Brixton a hive of activity as Design Trail gets under way

Written by on 15 September, 2018 in Art, Brixton Design Trail - 1 Comment
It's a real teaser – the TangleTeezer globe

It’s a real teaser – the TangleTeezer globe

Brixton on Saturday (15 September) was studded with small groups of people putting together their part of the Brixton Design Trail (BDT) that runs throughout next week and further.

From photographer Luke Forsythe fly-posting some of his wonderful local images to promote From Hope to Nope at Brixton Rec, to major construction with timber outside St Matthews for a People of the World installation, there was activity everywhere.

A mysterious semi-globe of TangleTeezer combs appeared opposite the Tube. Local traders were told it represented the world – visitors seemed less than convinced, but fascinated all the same.

Kofi Arts has installations at the Town Hall, Brixton library and Black Cultural Archives.

In Trinity Gardens, Refugees Welcome Lambeth and local residents of Trinity Gardens were preparing to celebrate Brixton’s diversity and the journeys that have brought people here with an installation of 700 pom-poms, welcome banners and flowers made by around 100 people across the borough.

Building the People of the World installation at St Matthews

Building the People of the World installation at St Matthews

 

Passers-by puzzle over the TangleTeezer globe

Passers-by puzzle over the TangleTeezer globe

 

 

One of Kofi Arts’ “Rooted” installations in Lambeth town hall. Rooted was developed as part of the borough’s Windrush 70 celebrations

 

Another' "Rooted: installation in Brixton library

Another’ “Rooted” installation in Brixton library

 

Linnie Rawlinson of Refugees Welcome Lambeth putting up some of the many banners reading "Welcome" in a variety of languages in Trinity Gardens

Linnie Rawlinson of Refugees Welcome Lambeth putting up some of the many banners reading “Welcome” in a variety of languages in Trinity Gardens

 

Henrietta and Wilfred Roeder at the exhibition on Pop Fields of Fiona Freund's Motherworks photographs. Henrietta, a fine artist, and Susan Tomlinson, a psychotherapist, have created "The Shed" at Pop Fields that is due to be open from 10am to 6pm each day of the Design Trail. Shed Stories will be a space to write and share stories – from the everyday to the extraordinary.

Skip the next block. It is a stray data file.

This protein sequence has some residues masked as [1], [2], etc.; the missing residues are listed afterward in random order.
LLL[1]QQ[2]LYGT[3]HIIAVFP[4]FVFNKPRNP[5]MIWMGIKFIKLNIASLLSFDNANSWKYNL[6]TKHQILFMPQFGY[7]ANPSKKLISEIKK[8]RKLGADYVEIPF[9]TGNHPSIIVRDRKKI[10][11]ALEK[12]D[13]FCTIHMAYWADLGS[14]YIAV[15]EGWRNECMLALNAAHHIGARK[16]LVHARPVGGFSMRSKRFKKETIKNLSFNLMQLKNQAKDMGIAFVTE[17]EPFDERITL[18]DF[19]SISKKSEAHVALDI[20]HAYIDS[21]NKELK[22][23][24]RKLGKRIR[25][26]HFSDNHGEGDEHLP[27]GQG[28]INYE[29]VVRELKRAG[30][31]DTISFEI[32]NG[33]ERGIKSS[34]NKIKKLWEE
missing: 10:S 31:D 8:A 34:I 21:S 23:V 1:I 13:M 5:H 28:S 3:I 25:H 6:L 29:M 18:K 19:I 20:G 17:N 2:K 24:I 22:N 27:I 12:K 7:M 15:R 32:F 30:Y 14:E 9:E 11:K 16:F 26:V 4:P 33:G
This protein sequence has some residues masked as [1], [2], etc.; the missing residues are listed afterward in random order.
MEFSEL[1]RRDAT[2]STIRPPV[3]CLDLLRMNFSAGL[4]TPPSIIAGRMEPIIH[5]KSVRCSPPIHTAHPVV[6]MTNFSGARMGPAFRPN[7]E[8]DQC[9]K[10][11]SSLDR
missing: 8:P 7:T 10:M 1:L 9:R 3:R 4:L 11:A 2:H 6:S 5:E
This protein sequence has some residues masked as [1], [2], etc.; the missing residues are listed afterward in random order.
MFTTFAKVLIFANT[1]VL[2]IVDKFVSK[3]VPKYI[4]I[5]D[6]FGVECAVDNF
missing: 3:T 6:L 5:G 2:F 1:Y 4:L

Henrietta and Wilfred Roeder at the exhibition on Pop Fields of Fiona Freund’s Motherworks photographs. Henrietta, a fine artist, and Susan Tomlinson, a psychotherapist, have created “The Shed” at Pop Fields that is due to be open from 10am to 6pm each day of the Design Trail. Shed Stories will be a space to write and share stories – from the everyday to the extraordinary

 

Photographer Luke Forsythe posting his images on the Network Rail arches hoardings in Atlantic Road

Photographer Luke Forsythe posting his images on the Network Rail arches hoardings in Atlantic Road

 

Part of the Kindred Spirits theme, installations across Brixton by South London design collective AWMA are floating reflective clusters of human silhouettes. The life-sized figures are intended to remind viewers of our humanity and provoke thoughts on belonging, identity and reflection.

Part of the Kindred Spirits theme, installations across Brixton by South London design collective AWMA are floating reflective clusters of human silhouettes. The life-sized figures are intended to remind viewers of our humanity and provoke thoughts on belonging, identity and reflection.

And, to prove that creativity is busy in Brixton, whether it’s part of the official Design Trail or not, Anna Schmidt and Melissa North of Under Way Studio were outside Studio 73 in Brixton Village showing Saturday shoppers how to make screen prints like this one on a tote bag. Until 7 October, Studio 73 will be showing Printed Spaces, a screen-printed show exploring the architecture of London’s cultural spaces with live printing and print workshops.

Anna Schmidt (front) and Melissa North of Under Way Studio

Anna Schmidt (front) and Melissa North of Under Way Studio

 

About the Author

Alan Slingsby moved to Brixton just as the 1981 uprising began. His nearest pub was the Effra and nearest off licence the Frontline — long gone in an earlier wave of closures of treasured community establishments. Has edited newspapers for the National Union of Students and National Union of Teachers. Now makes a living designing magazines and books and anything else people will pay him for.

One Comment on "Brixton a hive of activity as Design Trail gets under way"

  1. Stuart Taylor 15 September, 2018 at 9:15 pm ·

    Mean while, all the artists in Brixton Village had to vacate their studios today due to rising rents. Where’s the story about that?

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